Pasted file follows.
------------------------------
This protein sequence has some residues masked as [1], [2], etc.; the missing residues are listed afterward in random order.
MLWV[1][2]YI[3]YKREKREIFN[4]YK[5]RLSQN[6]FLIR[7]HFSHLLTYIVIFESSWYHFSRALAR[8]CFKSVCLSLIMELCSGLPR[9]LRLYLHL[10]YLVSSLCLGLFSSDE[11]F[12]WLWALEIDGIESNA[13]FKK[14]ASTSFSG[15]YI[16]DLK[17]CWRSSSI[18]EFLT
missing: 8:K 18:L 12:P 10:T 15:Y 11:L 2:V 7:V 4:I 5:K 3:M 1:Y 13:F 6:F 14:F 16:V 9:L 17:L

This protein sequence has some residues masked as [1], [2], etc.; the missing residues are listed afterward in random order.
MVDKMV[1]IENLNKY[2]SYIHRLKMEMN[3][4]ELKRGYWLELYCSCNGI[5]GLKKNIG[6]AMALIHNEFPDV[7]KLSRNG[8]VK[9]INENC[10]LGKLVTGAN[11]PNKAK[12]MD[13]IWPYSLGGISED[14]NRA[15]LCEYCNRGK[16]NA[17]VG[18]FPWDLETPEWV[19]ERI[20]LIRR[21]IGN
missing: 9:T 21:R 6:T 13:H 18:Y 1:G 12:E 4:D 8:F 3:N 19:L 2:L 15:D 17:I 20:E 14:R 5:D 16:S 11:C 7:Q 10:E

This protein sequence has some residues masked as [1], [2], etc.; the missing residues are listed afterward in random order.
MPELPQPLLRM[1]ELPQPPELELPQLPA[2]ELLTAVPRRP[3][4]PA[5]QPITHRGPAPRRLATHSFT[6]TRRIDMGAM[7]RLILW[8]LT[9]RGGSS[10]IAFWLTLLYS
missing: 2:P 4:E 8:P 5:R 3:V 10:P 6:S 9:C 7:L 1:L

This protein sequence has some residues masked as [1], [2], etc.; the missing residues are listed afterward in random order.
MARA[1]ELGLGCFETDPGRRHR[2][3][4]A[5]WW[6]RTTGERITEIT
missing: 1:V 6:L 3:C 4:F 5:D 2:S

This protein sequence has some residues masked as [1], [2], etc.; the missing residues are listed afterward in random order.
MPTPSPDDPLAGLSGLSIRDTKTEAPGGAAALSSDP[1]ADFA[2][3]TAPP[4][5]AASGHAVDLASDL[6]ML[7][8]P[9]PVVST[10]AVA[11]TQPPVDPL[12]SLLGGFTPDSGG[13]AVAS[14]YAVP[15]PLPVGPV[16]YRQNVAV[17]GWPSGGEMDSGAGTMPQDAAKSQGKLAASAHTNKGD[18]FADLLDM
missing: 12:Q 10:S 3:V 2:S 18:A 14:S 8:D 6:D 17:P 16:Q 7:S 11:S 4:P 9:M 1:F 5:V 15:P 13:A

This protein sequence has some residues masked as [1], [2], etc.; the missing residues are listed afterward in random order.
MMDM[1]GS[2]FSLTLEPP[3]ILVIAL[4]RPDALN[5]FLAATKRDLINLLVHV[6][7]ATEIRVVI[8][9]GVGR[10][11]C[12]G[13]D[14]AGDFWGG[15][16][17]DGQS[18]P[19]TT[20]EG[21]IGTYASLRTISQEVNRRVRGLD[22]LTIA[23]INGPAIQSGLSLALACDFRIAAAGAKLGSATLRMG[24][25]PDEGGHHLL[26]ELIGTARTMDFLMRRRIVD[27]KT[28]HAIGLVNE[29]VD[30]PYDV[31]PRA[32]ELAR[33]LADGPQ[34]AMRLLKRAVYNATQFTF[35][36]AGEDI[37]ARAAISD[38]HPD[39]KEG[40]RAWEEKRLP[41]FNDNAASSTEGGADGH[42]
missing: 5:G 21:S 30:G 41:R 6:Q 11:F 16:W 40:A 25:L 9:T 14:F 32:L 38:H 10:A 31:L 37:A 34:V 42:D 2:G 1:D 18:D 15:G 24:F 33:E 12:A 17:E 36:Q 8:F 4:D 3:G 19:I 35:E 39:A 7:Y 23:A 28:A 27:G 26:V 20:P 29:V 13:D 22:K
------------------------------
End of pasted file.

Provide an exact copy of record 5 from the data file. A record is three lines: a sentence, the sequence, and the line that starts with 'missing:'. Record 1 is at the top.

This protein sequence has some residues masked as [1], [2], etc.; the missing residues are listed afterward in random order.
MPTPSPDDPLAGLSGLSIRDTKTEAPGGAAALSSDP[1]ADFA[2][3]TAPP[4][5]AASGHAVDLASDL[6]ML[7][8]P[9]PVVST[10]AVA[11]TQPPVDPL[12]SLLGGFTPDSGG[13]AVAS[14]YAVP[15]PLPVGPV[16]YRQNVAV[17]GWPSGGEMDSGAGTMPQDAAKSQGKLAASAHTNKGD[18]FADLLDM
missing: 12:Q 10:S 3:V 2:S 18:A 14:S 8:D 6:D 17:P 16:Q 7:S 11:S 4:P 9:M 1:F 5:V 15:P 13:A